‘The Brady Bunch’ Star Maureen McCormick Shares Powerful Tribute to Sidney Poitier

by Kati Michelle

Earlier today, news emerged of Sir Sidney Poitier’s death. The first black man to ever have won an Academy Award for Best Actor died at the age of 94. His accolades and influence spanned far and wide, as can be seen through the ongoing tributes that other stars have posted in the wake of the sad news.

“The Brady Bunch” star Maureen “Mo” McCormick joins the likes of former child-star Ron Howard and Morgan Freeman in sharing her own tribute.

‘The Brady Bunch’ Star Talks About Her Great Love and Respect for the Late Icon

“Rest In Power and Peace,” McCormick starts her Twitter tribute with. She then pens Sir Sidney Poitier a brief but emotional message. “Thank you for leading by example. A true Icon in every way. No words for all the respect and love I have for you.”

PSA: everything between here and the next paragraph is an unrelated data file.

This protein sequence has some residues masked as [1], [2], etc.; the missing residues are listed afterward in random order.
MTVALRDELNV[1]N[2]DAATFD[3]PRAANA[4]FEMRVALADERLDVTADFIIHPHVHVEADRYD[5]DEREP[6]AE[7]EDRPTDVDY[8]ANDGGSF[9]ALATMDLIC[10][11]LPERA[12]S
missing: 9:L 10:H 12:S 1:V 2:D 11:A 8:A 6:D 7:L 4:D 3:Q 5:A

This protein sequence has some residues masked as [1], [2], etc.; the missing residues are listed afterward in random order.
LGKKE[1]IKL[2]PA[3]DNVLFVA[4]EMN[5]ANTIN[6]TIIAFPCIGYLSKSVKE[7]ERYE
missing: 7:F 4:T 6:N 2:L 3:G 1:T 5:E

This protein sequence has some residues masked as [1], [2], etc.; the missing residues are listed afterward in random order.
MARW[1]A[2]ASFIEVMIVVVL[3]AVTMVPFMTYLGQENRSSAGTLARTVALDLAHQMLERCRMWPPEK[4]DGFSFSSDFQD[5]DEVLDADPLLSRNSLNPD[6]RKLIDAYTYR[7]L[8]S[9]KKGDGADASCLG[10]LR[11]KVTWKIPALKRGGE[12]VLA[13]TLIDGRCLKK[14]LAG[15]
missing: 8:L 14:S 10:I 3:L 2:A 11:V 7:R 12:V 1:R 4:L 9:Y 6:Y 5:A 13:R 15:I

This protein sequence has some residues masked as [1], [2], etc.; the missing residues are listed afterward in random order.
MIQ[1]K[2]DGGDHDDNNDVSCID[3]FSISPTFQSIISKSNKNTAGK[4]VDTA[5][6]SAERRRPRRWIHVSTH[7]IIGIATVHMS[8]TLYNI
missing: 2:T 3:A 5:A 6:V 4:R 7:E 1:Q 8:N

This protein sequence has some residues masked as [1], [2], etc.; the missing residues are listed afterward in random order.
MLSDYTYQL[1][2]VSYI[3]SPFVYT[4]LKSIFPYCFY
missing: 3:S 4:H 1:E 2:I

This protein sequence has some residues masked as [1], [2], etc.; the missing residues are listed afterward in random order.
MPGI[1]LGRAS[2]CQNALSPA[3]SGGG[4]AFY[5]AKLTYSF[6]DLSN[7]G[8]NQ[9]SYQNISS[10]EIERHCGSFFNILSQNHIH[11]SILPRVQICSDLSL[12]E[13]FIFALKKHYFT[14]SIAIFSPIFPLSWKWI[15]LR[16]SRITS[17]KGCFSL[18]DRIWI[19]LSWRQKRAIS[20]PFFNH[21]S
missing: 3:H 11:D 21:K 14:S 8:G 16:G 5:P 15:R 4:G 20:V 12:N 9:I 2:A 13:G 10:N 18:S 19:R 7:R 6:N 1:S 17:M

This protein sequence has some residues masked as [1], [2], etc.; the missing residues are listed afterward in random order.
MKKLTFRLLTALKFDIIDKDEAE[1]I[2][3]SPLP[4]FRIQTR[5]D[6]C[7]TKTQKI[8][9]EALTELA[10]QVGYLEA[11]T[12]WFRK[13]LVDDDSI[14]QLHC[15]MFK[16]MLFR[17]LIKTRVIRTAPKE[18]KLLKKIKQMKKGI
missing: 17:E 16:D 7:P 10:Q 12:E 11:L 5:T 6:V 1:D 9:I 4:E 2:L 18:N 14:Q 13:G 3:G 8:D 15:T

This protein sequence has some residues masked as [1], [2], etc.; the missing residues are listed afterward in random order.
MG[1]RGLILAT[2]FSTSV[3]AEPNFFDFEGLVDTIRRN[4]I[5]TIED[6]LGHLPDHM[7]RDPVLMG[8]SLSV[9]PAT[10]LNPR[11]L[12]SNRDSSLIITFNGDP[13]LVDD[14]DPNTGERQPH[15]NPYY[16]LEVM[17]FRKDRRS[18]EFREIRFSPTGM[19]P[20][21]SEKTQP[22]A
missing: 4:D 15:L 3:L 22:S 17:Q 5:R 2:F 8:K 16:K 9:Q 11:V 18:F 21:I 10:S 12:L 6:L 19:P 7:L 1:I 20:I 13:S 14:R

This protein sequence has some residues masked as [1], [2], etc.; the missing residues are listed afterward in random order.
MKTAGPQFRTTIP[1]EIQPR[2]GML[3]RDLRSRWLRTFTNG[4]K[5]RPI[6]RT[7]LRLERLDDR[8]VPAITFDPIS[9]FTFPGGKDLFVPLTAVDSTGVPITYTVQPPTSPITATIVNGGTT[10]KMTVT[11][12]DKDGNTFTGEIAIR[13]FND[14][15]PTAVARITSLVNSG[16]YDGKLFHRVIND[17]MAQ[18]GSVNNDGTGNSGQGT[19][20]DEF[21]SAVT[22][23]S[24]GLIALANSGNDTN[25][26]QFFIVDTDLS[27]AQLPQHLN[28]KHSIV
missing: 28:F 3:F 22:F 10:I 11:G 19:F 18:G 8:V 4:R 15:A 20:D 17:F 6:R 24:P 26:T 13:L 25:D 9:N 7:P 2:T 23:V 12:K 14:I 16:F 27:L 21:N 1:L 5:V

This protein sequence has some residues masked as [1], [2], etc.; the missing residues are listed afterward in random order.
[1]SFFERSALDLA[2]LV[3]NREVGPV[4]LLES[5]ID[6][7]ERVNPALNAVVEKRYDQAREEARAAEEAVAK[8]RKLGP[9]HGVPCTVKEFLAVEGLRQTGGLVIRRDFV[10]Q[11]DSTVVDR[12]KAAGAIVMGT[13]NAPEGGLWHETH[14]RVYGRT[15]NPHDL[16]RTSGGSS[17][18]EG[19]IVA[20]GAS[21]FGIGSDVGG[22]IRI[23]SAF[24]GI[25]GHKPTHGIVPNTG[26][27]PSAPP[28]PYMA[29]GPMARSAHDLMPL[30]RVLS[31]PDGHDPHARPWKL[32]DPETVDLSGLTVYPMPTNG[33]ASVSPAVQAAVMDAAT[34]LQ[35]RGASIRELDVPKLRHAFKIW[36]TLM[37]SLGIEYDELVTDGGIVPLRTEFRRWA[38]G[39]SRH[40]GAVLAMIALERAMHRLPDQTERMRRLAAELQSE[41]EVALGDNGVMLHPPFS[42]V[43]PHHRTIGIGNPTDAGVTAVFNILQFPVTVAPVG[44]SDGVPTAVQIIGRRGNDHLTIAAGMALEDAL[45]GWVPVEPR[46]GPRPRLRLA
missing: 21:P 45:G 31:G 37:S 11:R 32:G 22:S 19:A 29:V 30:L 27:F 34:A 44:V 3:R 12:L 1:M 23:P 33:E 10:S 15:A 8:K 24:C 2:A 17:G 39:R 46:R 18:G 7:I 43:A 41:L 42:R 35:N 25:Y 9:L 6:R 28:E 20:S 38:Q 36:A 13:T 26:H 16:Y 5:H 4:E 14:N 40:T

You can see the heartfelt post here:

Several fans joined the conversation adding their own condolences, including one fan who wrote: “My gosh, I had such a crush on him when I discovered ‘Guess Who’s Coming to Dinner?’ in the 1980s.” To this, Maureen replied with a sweet “So did I.”

“The Brady Bunch” star also replied to another Poitier tribute which includes a video of the late icon talking about this exact film, “Guess Who’s Coming to Dinner?” In the video, Poitier also discusses the different influences on his career.

“The industry was not ready for such a film,” the video says.

And to this, Maureen gracefully replies: “I sure was ready. I will never forget seeing this movie.”

You can watch the full clip here:

A Legacy of Advocacy

Sidney Poitier was known as a beloved civil rights and human rights advocate. In the 60s, one particular trip to the South is said to have changed his life. While attempting to donate a hefty sum to the Freedom Summer voting initiative, he was reportedly chased down and fired at by Klansmen.

Later, he helped organize the March on Washington in 1963, where Dr. Martin Luther King Jr. gave his historic “I Have a Dream” speech. A year before MLK’s assassination, he said of Poitier:

“He is a man of great depth, a man of great social concern, a man who is dedicated to human rights and freedom. Here is a man who, in the words we so often hear now, is a soul brother.”